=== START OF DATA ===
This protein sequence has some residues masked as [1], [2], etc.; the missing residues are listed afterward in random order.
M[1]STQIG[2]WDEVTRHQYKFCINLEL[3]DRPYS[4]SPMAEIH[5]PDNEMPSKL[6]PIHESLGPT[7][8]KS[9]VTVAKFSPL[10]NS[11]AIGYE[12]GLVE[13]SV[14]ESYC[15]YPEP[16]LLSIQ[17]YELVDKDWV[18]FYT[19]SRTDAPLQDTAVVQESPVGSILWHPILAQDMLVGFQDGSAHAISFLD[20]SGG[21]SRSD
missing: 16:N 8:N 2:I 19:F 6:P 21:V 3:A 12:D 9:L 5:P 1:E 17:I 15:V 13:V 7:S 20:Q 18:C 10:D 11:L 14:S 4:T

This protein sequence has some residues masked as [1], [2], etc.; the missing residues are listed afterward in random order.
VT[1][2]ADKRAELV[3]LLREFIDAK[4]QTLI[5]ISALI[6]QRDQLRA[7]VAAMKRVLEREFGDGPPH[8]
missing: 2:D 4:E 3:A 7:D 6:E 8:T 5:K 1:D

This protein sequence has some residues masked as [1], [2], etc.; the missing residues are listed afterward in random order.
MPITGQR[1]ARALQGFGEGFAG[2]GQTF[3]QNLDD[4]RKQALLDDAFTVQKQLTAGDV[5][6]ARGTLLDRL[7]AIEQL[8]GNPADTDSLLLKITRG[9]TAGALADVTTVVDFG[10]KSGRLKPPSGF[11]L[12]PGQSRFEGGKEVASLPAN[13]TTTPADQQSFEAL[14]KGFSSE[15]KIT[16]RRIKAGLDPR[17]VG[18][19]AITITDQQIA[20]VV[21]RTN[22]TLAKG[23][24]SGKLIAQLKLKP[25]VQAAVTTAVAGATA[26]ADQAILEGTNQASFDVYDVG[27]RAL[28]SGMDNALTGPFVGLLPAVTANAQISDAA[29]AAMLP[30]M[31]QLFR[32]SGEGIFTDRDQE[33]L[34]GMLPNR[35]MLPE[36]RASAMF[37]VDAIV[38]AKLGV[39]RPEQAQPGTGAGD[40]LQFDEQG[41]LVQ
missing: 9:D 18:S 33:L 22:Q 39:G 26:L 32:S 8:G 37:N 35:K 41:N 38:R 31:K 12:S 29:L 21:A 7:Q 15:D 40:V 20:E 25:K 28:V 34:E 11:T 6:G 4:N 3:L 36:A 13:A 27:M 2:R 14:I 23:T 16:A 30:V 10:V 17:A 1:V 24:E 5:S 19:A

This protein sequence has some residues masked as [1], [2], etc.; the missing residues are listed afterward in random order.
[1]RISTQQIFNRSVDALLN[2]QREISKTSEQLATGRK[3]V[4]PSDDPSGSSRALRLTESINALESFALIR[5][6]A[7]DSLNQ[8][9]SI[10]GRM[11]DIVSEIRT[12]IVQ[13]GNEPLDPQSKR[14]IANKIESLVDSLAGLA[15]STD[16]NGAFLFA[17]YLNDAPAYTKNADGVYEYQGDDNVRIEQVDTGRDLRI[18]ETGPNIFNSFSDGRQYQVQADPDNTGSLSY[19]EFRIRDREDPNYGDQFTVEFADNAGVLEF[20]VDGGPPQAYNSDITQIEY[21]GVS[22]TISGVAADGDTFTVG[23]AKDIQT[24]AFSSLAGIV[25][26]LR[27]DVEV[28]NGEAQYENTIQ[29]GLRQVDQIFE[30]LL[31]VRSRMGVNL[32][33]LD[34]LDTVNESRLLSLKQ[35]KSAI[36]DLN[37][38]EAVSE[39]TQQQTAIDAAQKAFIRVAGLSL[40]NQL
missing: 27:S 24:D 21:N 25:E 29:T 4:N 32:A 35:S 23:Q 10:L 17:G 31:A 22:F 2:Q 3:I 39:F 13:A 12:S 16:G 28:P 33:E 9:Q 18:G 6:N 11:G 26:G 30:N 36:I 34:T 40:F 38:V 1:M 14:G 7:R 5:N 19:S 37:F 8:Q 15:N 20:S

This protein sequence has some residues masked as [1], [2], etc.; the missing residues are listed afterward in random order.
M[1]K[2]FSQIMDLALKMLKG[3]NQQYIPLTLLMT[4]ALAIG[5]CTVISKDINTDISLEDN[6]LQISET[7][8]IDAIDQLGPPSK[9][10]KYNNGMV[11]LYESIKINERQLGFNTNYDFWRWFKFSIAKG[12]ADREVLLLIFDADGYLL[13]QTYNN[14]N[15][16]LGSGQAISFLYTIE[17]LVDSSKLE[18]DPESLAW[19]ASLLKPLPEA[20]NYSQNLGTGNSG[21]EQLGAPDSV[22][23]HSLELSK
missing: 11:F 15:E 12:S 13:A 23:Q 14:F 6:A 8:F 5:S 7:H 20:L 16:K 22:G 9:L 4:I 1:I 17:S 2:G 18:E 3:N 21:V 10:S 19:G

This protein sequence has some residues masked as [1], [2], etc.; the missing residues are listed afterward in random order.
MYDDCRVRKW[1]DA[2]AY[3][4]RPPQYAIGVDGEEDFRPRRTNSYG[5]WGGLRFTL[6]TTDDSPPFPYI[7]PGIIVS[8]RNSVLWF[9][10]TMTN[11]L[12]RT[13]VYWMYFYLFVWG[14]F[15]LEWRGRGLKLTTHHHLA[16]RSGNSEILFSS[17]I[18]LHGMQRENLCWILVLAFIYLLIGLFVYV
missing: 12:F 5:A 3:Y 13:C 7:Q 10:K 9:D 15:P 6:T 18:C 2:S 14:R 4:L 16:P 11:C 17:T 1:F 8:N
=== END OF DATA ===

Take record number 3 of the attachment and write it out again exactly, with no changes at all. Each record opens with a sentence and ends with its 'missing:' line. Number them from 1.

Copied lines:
This protein sequence has some residues masked as [1], [2], etc.; the missing residues are listed afterward in random order.
MPITGQR[1]ARALQGFGEGFAG[2]GQTF[3]QNLDD[4]RKQALLDDAFTVQKQLTAGDV[5][6]ARGTLLDRL[7]AIEQL[8]GNPADTDSLLLKITRG[9]TAGALADVTTVVDFG[10]KSGRLKPPSGF[11]L[12]PGQSRFEGGKEVASLPAN[13]TTTPADQQSFEAL[14]KGFSSE[15]KIT[16]RRIKAGLDPR[17]VG[18][19]AITITDQQIA[20]VV[21]RTN[22]TLAKG[23][24]SGKLIAQLKLKP[25]VQAAVTTAVAGATA[26]ADQAILEGTNQASFDVYDVG[27]RAL[28]SGMDNALTGPFVGLLPAVTANAQISDAA[29]AAMLP[30]M[31]QLFR[32]SGEGIFTDRDQE[33]L[34]GMLPNR[35]MLPE[36]RASAMF[37]VDAIV[38]AKLGV[39]RPEQAQPGTGAGD[40]LQFDEQG[41]LVQ
missing: 9:D 18:S 33:L 22:Q 39:G 26:L 32:S 8:G 37:N 35:K 41:N 38:R 31:K 12:S 29:L 21:A 7:Q 15:D 40:V 20:E 25:K 28:V 34:E 11:T 6:G 4:N 3:L 36:A 13:A 27:M 2:R 14:I 23:T 16:A 30:V 10:V 17:A 1:V 24:E 5:S 19:A